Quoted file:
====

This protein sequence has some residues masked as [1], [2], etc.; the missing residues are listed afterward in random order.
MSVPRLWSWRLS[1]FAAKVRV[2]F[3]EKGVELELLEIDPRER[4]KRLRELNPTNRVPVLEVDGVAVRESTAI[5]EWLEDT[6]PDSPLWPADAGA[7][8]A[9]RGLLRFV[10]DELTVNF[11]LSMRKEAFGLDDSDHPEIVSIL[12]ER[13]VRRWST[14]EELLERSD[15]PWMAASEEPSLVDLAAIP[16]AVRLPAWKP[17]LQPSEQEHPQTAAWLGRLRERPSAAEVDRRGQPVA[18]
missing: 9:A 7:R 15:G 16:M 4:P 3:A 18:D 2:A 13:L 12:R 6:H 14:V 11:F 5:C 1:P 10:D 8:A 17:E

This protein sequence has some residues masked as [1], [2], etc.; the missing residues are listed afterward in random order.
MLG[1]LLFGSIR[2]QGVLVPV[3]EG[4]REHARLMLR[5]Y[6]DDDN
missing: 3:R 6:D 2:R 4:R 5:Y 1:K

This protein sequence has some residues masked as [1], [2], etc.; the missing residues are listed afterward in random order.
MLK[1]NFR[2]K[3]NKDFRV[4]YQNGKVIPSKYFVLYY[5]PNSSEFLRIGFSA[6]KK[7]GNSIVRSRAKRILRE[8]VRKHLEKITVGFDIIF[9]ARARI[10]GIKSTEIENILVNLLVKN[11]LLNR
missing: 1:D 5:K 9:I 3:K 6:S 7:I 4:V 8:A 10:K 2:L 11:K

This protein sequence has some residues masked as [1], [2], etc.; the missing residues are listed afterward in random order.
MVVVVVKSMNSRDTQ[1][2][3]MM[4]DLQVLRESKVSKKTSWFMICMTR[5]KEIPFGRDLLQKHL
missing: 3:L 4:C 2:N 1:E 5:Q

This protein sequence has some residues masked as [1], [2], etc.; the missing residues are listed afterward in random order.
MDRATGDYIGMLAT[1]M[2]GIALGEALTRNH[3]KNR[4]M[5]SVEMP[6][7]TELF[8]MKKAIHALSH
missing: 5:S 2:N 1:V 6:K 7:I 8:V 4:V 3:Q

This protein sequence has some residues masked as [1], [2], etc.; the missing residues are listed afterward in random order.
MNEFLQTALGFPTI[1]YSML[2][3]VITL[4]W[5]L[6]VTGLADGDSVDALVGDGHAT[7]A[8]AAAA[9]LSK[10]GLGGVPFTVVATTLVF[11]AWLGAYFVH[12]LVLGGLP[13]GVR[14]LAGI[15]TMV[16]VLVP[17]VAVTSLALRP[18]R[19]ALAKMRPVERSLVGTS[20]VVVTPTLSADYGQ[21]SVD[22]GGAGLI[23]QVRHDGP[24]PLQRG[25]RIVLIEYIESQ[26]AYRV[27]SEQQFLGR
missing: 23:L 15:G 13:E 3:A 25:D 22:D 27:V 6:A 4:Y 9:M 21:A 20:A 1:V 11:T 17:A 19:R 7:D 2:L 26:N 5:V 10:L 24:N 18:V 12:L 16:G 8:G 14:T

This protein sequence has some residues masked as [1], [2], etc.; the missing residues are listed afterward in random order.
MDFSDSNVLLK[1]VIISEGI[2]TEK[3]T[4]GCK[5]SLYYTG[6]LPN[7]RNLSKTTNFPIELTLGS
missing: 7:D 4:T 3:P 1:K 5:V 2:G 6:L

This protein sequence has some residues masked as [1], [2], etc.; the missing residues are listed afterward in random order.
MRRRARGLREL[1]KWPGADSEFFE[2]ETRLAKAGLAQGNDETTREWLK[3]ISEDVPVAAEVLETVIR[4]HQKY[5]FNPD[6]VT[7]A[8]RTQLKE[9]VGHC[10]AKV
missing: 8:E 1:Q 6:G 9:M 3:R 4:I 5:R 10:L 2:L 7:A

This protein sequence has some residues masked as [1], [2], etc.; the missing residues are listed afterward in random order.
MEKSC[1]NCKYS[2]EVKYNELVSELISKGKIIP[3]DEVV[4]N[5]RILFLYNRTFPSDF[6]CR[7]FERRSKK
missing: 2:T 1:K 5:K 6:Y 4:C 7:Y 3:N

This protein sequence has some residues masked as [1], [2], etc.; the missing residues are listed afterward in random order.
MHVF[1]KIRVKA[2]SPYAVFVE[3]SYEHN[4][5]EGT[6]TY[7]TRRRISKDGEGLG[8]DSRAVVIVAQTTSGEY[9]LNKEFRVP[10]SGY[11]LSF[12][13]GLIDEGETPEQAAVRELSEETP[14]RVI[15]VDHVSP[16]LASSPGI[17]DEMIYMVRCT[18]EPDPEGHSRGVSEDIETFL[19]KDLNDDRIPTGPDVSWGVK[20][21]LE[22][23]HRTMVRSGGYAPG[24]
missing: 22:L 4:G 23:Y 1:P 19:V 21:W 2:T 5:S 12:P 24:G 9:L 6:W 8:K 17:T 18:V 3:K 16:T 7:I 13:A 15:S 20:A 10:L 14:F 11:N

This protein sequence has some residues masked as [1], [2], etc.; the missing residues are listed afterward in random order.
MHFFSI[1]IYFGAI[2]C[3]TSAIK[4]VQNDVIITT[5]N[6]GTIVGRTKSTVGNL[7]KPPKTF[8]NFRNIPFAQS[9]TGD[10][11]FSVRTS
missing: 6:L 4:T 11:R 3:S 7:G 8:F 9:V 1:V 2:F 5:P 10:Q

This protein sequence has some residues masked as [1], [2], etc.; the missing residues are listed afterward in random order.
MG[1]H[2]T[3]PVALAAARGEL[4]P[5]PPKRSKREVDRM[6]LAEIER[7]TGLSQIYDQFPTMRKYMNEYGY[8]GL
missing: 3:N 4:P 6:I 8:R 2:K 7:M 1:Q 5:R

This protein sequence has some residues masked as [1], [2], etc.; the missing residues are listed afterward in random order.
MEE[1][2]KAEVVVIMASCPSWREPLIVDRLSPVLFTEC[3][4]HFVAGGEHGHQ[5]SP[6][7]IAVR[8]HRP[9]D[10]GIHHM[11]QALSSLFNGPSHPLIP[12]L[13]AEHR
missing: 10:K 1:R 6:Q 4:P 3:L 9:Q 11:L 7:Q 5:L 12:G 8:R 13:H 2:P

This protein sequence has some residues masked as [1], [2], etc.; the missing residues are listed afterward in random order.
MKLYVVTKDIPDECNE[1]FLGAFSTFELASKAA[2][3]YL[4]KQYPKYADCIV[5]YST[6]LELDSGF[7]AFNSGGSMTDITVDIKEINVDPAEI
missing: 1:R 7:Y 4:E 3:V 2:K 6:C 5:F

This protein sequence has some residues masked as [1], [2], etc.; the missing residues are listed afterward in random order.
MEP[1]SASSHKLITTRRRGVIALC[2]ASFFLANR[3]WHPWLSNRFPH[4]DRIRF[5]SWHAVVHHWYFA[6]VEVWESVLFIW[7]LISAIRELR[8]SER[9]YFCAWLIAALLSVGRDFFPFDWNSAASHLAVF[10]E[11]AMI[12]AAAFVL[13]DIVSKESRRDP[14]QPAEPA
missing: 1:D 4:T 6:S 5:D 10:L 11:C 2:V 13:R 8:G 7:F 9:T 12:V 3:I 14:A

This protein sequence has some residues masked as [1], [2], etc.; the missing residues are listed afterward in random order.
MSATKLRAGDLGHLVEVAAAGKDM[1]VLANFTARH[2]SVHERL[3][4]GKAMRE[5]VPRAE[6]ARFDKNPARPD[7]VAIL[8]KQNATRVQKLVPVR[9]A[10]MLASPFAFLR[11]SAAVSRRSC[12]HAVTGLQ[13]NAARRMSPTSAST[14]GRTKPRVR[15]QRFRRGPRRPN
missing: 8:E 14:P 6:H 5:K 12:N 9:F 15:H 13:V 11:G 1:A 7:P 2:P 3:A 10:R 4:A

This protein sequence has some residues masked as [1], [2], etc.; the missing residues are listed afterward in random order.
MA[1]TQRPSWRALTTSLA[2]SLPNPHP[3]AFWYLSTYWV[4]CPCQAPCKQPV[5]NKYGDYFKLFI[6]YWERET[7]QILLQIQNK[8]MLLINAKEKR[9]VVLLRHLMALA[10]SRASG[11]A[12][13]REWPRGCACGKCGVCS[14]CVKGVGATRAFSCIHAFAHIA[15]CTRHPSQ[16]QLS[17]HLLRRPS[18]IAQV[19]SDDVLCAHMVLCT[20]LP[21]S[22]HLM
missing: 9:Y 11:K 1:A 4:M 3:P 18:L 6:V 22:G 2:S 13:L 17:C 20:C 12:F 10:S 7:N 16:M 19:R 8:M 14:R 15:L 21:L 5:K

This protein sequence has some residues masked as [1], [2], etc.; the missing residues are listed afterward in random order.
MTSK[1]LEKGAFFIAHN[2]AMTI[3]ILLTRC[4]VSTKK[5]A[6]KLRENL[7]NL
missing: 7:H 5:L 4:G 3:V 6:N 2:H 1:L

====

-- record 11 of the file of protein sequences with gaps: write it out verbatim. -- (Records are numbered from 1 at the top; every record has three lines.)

This protein sequence has some residues masked as [1], [2], etc.; the missing residues are listed afterward in random order.
MHFFSI[1]IYFGAI[2]C[3]TSAIK[4]VQNDVIITT[5]N[6]GTIVGRTKSTVGNL[7]KPPKTF[8]NFRNIPFAQS[9]TGD[10][11]FSVRTS
missing: 6:L 4:T 11:R 3:S 7:G 8:F 9:V 1:V 2:F 5:P 10:Q